As human beings, we have the intellectual capacity to recognize that having certain things in our lives can add function, safety, entertainment, comfort, and even happiness at times.
- Getting quickly from point A to point B adds value through function.
- Having four walls and a roof surrounding us adds value through safety and comfort.
- Having insurance adds value through removal of risk.
- Having gadgets adds value through function and entertainment.
- Having food adds value through removing hunger and adding comfort (and great taste).
- Having proper clothing for whatever weather the day brings adds value through comfort and safety.
- Having money adds to our ability to purchase more of all of the above.
And that last point is where things get a bit tricky. Our brains are very adept at recognizing when a basic need is met and adds significant value to our lives. There is surely an element of primitive survival at play here that is followed by all living creatures. Our neural wiring allows us to recognize value and then encourages us to repeat.
While this primitive neural wiring improves our chances at survival, it is dumbfoundingly inept at determining much more than that. It screams at us to get “more, More, MORE!!”. It doesn’t have a shut-off valve for consumption. It doesn’t understand modern abundance, inventions, and marketing tactics. It just begs for “more” with the promise of better survival (which we label as “happiness”). The thought pattern often goes like this…
- Getting quickly from point A to point B is great, but getting there MORE quickly or MORE comfortably or MORE fancifully would be even better, and make me happier.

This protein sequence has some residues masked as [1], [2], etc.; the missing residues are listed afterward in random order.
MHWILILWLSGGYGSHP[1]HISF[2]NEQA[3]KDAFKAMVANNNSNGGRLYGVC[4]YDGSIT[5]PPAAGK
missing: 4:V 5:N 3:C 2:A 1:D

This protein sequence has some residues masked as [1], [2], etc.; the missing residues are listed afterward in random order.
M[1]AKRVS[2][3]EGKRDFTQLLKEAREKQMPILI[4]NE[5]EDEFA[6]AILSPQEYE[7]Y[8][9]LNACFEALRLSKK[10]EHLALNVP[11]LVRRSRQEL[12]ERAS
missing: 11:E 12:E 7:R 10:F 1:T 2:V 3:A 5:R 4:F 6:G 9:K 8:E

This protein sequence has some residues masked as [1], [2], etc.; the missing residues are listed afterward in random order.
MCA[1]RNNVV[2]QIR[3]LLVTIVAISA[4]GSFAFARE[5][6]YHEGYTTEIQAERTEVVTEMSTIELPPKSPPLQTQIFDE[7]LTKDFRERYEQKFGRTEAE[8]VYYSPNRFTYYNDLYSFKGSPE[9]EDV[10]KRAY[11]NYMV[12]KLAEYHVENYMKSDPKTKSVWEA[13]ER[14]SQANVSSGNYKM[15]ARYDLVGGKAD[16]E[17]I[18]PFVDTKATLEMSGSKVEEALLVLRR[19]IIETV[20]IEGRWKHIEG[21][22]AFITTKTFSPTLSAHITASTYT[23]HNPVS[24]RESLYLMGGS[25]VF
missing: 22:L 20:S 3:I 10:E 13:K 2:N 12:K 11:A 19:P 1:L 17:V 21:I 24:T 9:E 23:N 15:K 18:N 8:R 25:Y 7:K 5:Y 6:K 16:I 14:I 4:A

- The safety and comfort of four walls and a roof is great, but having MORE space and features between and outside of those walls would be even better, and make me happier.
- Having insurance to remove risk is great, but having MORE insurance would remove even more risk, and make me happier.
- Having gadgets to consume entertainment is great, but having gadgets with MORE speed, MORE style, and MORE function would allow me to consume even more entertainment, and make me happier.
- Having food to remove hunger, increase comfort, and delight my taste buds is great, but having even MORE food would make me happier.
- Having proper clothing for whatever weather the day brings adds comfort and safety, but MORE comfort and style would make me happier.
- Having money adds to my ability to purchase more of all of the above, so MORE money would make me even happier.
The reality is that there are diminishing returns on the output of “more”. Always. Hence, “the LAW of diminishing returns”.
The functional return of going from walking to a bike or basic vehicle is huge. The return on going from a basic vehicle to a luxury vehicle is much less, and from one luxury vehicle to an even fancier one is even fewer. Yet, the costs associated with each jump goes up at a much higher level, often exponentially.
The functional return of going from a 1-bedroom apartment to a 900 square foot 3 bedroom home with a garage is huge. The return of going from the 3 bedroom to a 5-bedroom, 3-car garage is much less and – in my opinion – might even be negative.